During EU Green Week – Europe’s biggest environmental event – the LIFE programme announced the winners of the 2018 LIFE Awards. The three winners come from Italy (Nature category), Spain (Environment category), and Greece (Climate Action category).
Karmenu Vella, EU Commissioner for the Environment, Maritime Affairs and Fisheries said: “Congratulations to the winners and finalists in these LIFE Awards! These exceptional projects show the value of investing to protect our environment and nature. The sustainable development of protected areas has a positive impact on species, habitats and biodiversity. It also creates rural jobs and connects people with their environment and heritage. Technological innovations from LIFE projects are helping to create circular economies for waste, cut air pollution, and improve access to clean water. LIFE delivers smart solutions that show the multiple benefits of implementing EU environment policy.”
Miguel Arias Cañete, EU Commissioner for Climate Action and Energy said: “These LIFE Climate Action projects show that relatively small investments in the right place can have a big impact. When replicated and transferred across Europe, they enable us to rise to the challenge of climate change. Making our energy networks more efficient and more cost effective is one part of the solution. Proving that new farming methods can help agriculture adapt to climate change is another. LIFE continues to be the testing ground for the innovations we need for our low carbon and climate resilient future.”
The LIFE Awards recognise the most innovative, inspirational and effective LIFE projects in the fields of nature protection, environment and climate action.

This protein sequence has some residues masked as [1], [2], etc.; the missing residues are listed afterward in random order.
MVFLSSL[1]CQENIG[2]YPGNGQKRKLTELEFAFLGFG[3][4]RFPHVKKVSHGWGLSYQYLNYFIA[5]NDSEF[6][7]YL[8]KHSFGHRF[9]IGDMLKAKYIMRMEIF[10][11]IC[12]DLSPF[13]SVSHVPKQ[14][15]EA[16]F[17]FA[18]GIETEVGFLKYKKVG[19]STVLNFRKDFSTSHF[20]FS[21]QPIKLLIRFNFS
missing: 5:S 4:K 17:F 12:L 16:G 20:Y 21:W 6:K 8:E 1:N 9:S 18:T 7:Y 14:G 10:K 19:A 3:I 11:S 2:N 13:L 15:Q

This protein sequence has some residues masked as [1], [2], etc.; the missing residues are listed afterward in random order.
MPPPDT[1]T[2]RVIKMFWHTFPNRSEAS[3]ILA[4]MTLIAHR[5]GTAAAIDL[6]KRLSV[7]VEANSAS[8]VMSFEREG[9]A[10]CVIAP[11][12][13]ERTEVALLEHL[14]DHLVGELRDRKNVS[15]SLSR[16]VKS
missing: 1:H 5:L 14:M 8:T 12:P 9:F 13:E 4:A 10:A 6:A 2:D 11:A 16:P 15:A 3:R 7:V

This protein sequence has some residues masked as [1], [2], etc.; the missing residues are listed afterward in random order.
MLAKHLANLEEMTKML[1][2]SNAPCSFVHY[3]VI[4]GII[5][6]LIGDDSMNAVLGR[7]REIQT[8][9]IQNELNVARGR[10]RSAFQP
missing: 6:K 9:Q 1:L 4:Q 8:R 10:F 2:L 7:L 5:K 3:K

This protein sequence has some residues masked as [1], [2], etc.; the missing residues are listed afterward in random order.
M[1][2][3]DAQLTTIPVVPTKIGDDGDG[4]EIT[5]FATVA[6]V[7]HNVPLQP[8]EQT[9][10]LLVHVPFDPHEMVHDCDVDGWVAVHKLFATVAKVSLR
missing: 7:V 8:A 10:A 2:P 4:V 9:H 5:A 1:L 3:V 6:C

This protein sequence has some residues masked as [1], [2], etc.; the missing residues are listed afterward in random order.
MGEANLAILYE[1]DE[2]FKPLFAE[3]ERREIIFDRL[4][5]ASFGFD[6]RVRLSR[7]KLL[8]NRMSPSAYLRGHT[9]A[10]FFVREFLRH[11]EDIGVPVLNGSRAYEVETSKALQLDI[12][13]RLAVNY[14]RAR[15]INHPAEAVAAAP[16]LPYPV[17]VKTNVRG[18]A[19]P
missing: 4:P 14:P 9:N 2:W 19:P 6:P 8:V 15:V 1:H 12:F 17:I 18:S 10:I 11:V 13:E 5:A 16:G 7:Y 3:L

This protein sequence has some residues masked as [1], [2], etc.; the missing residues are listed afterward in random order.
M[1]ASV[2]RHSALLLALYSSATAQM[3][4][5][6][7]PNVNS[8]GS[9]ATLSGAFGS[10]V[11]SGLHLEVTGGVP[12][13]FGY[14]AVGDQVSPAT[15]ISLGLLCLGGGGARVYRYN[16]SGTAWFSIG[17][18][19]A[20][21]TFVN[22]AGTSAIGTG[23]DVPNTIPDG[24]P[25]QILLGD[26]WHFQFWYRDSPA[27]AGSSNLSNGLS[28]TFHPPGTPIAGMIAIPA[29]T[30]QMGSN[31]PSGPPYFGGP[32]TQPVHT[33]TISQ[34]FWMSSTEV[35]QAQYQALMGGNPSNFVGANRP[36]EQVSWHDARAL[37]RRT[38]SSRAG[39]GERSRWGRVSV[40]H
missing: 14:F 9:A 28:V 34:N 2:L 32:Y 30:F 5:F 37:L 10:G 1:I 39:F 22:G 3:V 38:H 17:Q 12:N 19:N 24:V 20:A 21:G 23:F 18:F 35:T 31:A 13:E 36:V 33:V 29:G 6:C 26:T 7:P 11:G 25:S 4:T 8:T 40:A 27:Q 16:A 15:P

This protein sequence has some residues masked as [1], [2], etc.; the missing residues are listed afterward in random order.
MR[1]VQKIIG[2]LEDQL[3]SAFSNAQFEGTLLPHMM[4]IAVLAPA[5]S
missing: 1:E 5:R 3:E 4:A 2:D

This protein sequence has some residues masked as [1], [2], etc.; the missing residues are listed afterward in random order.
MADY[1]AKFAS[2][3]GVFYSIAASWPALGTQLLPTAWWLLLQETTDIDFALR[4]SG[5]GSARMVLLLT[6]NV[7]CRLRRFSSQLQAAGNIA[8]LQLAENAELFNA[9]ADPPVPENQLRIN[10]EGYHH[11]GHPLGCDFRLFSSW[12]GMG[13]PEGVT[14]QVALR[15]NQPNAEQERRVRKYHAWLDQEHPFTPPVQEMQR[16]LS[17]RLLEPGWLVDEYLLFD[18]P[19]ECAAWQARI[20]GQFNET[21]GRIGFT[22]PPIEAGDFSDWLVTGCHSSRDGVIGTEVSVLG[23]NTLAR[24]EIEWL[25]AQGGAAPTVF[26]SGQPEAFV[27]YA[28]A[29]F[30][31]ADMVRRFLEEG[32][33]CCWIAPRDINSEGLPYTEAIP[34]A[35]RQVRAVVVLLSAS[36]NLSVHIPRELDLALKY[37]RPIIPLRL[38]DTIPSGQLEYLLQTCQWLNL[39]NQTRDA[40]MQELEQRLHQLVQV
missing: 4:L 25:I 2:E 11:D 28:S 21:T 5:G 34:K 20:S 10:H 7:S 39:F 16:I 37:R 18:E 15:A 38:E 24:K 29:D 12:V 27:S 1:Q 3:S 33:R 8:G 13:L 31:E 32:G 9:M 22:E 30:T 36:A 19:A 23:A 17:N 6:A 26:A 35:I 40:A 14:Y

From 15 finalists, three exceptional projects have been selected as this year's LIFE Awards winners. The awards were presented by Mr Daniel Calleja Crespo, Director-General of the European Commission's Directorate General for Environment, and Ms Yvon Slingenberg, Director of International Mainstreaming and Policy Coordination, Directorate General for Climate Action.
The winning projects were chosen for their contribution to environmental, economic and social improvements, paying special attention to their innovation, replicability, relevance to policy and cost effectiveness.
The other finalists were:
Following a selection by LIFE National Contact Points, 9 of the 15 finalists were shortlisted for the LIFE Citizen's Prize, voted for by the public. The winner of the LIFE Citizen's Prize is LIFE+ SMARTPV. The project connected around 300 solar panel owners on Cyprus in a decentralised power network, making solar power better value. The Cypriot authorities have extended the payment scheme used for the pilot network to all owners of solar panels in the country.
Two LIFEtime Achievement Awards were given to individuals in recognition of their significant long-term contribution to the work of the LIFE programme. Mr Bruno Julien was the first Head of “The LIFE Unit” within DG Environment, managing more than 800 projects during his tenure. During 24 years with the European Commission, he has also served as EU Ambassador to Australia.
Mr Miguel Ángel Simón Mata is a biologist who coordinated several LIFE projects to conserve the Iberian lynx population in Andalusia. These projects have made a significant contribution to an improvement in the conservation status of this species from 'critically endangered' to 'endangered' by the IUCN.
The LIFE programme is the EU’s funding instrument for the environment and climate action. It has been running since 1992 and has co-financed about 5000 projects across the EU and in third countries. At any given moment some 1 100 projects are in progress. The budget for 2014–2020 is set at €3.4 billion in current prices and covers a sub-programme for environment and a sub-programme for climate action. For the next long-term EU budget 2021-2027, the Commission is proposing to increase funding by almost 60% for LIFE.
#EUGreenWeek 2019 is built around the findings of the Environmental Implementation Review. This is a set of reports published by the European Commission on the state of implementation of environmental laws in Europe. Environmental laws improve water and air quality, they protect nature, and they encourage recycling and waste management. But to really make an appreciable difference, these EU laws must be implemented in full.